Felix Salmon

#DavosToGreece

By Felix Salmon
January 26, 2012

It’s time to move the World Economic Forum away from the Swiss enclave with which it has become synonymous, at least for one year. A Greek island — Arianna Huffington suggests Patmos, while Andrew Ross Sorkin is more partial to Santorini — would be perfect: a change of climate, a change of scenery, and an opportunity to bring the forces of global plutocracy to bear exactly where they can do the most good. Davos has billionaires, but it doesn’t have any yachts.

Esther Dyson’s hopes for Russia

By Felix Salmon
January 25, 2012

In the general atmosphere here in Davos of worry and apprehension, it was great to be able to sit down with Esther Dyson this afternoon and get a dose of refreshing optimism — and about Russia, of all places. There’s an elite group of Russian technologists here — Dyson, a lifelong Russophile who’s fluent in the language and on many boards of Russian technology companies, introduced me to both Arkady Volozh of Yandex and Anatoly Karachinsky of IBS. And she’s convinced that the success of the Russian technology sector can not only make for thriving companies but also for a much improved country.

Fear in Davos

By Felix Salmon
January 25, 2012

It’s highly unscientific and anecdotal, but the winner by far of the most-talked-about-person-in-Davos award, at least when it comes to people in my earshot, is George Soros.

Greece: What happens if bondholders hold out?

By Felix Salmon
January 25, 2012

What happens if Greece puts forward an exchange offer which is acceptable to the Troika (the EU, ECB, and IMF), but unacceptable to bondholders — and only say half of them accept? In that event, there wouldn’t be nearly enough acceptances to be able to bail in the holdouts — and as a result, Greece would be paying out on its new bonds and would be forced to default on the old bonds which weren’t tendered.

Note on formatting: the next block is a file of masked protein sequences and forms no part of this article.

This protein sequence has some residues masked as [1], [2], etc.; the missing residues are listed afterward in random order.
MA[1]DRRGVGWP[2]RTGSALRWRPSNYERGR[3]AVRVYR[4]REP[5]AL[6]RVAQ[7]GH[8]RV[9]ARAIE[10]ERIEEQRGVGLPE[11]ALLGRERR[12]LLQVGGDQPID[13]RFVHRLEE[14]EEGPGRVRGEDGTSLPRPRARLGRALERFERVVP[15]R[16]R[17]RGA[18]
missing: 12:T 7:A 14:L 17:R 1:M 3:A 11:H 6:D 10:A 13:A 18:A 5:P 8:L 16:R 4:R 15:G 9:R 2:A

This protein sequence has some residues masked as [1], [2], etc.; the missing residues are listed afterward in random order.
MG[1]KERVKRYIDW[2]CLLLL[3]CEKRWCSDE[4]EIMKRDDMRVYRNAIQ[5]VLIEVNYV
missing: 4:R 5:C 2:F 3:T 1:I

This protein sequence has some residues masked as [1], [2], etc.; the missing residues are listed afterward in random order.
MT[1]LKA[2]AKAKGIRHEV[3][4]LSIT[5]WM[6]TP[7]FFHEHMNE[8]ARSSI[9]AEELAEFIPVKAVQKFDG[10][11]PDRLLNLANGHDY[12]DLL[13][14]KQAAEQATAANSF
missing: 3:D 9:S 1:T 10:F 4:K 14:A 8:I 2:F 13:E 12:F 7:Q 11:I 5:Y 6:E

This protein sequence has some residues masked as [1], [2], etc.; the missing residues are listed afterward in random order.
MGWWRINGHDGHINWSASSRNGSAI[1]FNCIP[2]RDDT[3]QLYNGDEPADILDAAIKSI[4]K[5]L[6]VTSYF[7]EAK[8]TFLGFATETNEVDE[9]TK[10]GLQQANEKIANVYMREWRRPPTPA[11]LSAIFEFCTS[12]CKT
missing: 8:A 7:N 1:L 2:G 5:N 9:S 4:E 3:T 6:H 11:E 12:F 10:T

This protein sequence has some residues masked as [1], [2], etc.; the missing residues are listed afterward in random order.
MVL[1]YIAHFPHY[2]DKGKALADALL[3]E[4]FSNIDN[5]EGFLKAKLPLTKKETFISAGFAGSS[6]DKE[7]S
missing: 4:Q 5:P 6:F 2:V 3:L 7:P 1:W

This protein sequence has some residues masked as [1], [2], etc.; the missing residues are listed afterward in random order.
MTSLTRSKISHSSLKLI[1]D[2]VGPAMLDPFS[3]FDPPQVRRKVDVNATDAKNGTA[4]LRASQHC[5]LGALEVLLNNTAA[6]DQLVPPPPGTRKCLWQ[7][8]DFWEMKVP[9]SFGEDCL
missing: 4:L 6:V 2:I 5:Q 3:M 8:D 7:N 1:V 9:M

The mortgage investigations drag on

By Felix Salmon
January 25, 2012

The shape of a possible settlement with the banks over mortgage fraud has never been clearer. But neither has the fact that it’s not going to happen any time soon. And without a deal in hand, Barack Obama ended up making a different announcement in his State of the Union address:

The Greek debt talks fall apart

By Felix Salmon
January 24, 2012

The news out of Greece isn’t good. Remember here that Greece itself is basically just an intermediary, stuck between the Troika (EU, ECB, IMF) on the one hand, which is going to fund its deficits for the foreseeable future and therefore can demand anything it wants, and bondholders, on the other. And the problem is that what’s acceptable to the bondholders — a 4% coupon, basically, on restructured debt — is unacceptable to the Troika:

Chart of the day, ETF size edition

By Felix Salmon
January 23, 2012

I’m sorry I missed Devin Riley’s excellent post when I was writing about ETFs on Friday. Here’s his chart:

Udacity and the future of online universities

By Felix Salmon
January 23, 2012

The most exciting (but also, in a small way, slightly depressing) presentation at DLD this year came from Sebastian Thrun, of Stanford and Google. Or formerly of Stanford, anyway.

How sharing disrupts media

By Felix Salmon
January 23, 2012

I’m at DLD in Munich, where David Karp of Tumblr and Samir Arora of Glam Media helped me understand the way that media and publishing are evolving these days, and the way in which creating, editing, and publishing are increasingly separate things which interact with each other in fertile and unpredictable ways.